Over the next few months, boards and board committees will be making many decisions and taking many actions. It seems like a good time to remind folks about the necessity of following corporate formalities. In a books and record request case decided by the Delaware Supreme Court earlier this year, KT4 Partners LLC v. Palantir Technologies Inc., 203 A.3d 738 (2019), the court ordered the company to turn over emails and other electronic communications relating certain disputed amendments of its Investors’ Rights Agreement. The general rule in Delaware (and most other states) is that a shareholder/plaintiff that makes a credible claim of wrongdoing against a company can review traditional board-level materials, such as resolutions and minutes, but not emails. However, as the court held:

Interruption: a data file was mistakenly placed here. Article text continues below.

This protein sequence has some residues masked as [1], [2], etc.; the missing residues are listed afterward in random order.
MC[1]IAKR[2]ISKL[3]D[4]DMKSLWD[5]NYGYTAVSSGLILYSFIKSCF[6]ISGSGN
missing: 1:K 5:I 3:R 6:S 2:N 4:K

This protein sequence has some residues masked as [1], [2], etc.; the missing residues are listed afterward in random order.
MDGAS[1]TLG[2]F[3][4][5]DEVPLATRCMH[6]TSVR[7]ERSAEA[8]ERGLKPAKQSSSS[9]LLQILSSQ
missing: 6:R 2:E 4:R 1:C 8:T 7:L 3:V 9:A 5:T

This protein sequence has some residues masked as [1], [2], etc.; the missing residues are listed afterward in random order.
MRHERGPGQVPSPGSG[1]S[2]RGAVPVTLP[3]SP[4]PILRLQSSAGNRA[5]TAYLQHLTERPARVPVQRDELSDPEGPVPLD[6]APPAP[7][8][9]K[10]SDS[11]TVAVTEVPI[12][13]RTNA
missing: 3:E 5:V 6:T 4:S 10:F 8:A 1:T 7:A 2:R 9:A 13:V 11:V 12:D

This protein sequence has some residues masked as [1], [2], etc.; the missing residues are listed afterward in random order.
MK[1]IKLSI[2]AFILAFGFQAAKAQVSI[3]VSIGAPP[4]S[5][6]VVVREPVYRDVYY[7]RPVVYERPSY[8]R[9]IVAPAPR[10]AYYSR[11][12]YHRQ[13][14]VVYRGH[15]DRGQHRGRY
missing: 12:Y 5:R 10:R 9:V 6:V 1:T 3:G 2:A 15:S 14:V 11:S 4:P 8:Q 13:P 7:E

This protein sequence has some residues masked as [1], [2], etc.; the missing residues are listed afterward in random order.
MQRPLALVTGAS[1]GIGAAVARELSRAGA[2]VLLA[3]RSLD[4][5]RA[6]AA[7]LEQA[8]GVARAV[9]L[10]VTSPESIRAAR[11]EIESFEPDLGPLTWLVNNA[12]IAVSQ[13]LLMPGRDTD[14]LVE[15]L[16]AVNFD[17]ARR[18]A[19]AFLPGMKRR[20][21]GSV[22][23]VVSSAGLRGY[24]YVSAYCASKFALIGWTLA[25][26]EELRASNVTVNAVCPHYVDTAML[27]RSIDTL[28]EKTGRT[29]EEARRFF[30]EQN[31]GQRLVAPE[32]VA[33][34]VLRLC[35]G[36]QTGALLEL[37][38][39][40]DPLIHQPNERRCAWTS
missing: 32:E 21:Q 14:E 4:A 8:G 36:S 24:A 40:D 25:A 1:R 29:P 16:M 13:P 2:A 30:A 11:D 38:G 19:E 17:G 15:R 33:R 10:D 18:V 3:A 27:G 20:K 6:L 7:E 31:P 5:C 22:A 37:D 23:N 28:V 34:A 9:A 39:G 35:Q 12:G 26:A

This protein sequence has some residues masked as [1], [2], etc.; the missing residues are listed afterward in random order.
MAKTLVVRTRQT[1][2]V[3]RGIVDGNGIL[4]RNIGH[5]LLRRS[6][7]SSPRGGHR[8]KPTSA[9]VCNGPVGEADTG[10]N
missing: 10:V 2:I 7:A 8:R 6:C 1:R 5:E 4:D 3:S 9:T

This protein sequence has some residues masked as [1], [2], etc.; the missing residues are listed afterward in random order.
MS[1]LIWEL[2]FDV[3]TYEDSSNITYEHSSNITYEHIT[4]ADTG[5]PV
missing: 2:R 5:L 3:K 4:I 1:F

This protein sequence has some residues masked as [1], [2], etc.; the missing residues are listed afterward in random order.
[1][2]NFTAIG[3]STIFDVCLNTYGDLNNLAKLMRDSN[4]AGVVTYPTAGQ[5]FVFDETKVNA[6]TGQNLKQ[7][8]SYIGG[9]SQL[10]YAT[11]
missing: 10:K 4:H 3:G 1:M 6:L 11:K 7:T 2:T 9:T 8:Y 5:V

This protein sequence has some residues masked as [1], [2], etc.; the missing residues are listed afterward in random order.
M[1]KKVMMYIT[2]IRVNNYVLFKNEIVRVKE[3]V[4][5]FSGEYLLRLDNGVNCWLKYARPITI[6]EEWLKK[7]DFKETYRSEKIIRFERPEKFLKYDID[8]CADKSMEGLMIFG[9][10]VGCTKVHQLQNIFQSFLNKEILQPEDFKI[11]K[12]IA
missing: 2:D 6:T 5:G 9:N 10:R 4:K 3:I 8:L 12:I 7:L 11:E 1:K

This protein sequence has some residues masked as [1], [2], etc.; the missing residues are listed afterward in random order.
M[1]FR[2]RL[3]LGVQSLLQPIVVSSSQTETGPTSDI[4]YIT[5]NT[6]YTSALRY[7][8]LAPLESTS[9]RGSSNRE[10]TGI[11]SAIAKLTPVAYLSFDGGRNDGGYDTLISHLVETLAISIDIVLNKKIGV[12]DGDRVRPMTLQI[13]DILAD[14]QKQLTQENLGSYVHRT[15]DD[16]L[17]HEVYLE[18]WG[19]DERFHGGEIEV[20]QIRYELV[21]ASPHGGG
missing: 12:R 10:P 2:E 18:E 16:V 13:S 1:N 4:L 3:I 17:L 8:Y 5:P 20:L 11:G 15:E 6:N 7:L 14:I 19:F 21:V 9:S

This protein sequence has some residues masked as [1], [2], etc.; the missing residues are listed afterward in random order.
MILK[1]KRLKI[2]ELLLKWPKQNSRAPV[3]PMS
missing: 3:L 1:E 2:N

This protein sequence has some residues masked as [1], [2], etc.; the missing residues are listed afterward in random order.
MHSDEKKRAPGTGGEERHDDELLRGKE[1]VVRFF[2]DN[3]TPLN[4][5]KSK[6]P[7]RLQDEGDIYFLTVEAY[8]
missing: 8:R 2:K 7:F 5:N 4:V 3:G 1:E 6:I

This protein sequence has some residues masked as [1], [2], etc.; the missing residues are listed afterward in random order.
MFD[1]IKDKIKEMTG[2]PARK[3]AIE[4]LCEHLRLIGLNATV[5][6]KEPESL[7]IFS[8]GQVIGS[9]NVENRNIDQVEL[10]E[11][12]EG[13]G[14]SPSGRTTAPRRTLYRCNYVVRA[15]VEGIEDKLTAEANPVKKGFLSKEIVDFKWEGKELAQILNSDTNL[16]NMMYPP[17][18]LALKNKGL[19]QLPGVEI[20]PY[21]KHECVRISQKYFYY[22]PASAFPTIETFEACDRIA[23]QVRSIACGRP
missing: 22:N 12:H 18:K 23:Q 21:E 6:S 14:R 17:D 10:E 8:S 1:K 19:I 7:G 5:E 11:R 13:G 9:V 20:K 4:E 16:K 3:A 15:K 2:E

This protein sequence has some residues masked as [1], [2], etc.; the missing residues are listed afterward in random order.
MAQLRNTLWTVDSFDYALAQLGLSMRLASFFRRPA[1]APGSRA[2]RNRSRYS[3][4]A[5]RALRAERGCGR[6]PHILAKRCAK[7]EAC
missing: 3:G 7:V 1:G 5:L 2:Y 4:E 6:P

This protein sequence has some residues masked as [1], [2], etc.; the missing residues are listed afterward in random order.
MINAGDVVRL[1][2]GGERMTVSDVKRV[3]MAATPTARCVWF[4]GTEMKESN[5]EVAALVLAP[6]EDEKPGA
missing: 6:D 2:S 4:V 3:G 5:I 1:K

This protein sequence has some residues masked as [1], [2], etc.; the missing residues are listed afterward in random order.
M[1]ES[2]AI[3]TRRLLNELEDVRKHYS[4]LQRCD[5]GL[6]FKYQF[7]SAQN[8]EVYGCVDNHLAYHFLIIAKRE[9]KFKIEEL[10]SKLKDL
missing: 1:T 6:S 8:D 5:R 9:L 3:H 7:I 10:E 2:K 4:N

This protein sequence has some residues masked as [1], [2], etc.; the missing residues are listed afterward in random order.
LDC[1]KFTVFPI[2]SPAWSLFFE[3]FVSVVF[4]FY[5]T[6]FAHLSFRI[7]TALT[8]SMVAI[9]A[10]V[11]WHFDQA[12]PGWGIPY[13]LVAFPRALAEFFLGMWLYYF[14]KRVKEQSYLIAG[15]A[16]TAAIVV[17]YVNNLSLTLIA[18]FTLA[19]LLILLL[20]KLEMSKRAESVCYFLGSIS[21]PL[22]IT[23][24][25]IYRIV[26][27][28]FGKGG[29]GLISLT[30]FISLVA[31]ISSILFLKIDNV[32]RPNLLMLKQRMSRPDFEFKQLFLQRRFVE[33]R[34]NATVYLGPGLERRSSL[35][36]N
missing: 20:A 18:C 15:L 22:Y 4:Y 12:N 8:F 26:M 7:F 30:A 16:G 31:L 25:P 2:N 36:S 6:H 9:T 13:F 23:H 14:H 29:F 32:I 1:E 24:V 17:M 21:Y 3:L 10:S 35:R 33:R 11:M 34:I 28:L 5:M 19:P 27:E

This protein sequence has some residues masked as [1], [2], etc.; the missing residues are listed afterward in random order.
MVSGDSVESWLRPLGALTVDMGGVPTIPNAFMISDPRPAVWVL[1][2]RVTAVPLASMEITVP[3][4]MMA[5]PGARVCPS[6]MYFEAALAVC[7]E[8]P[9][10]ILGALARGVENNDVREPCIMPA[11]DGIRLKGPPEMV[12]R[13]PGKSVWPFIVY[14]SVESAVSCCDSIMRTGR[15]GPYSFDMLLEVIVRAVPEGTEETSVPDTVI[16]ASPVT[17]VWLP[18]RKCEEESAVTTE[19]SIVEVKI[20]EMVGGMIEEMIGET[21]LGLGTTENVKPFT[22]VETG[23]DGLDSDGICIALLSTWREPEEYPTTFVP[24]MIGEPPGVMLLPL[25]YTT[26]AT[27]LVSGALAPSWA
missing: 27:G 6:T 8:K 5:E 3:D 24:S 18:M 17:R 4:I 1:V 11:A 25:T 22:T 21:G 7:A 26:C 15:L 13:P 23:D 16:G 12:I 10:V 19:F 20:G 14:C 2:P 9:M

Ultimately, if a company observes traditional formalities, such as documenting its actions through board minutes, resolutions, and official letters, it will likely be able to satisfy a § 220 petitioner’s needs solely by producing those books and records. But if a company instead decides to conduct formal corporate business largely through informal electronic communications, it cannot use its own choice of medium to keep shareholders in the dark about the substantive information to which § 220 entitles them.

This case had nothing to do with executive compensation, but it always shocks me when a corporation fails to follow even the most rudimentary corporate formalities. However, if you know of one that falls into that category, you should urge it to increase its litigation budget.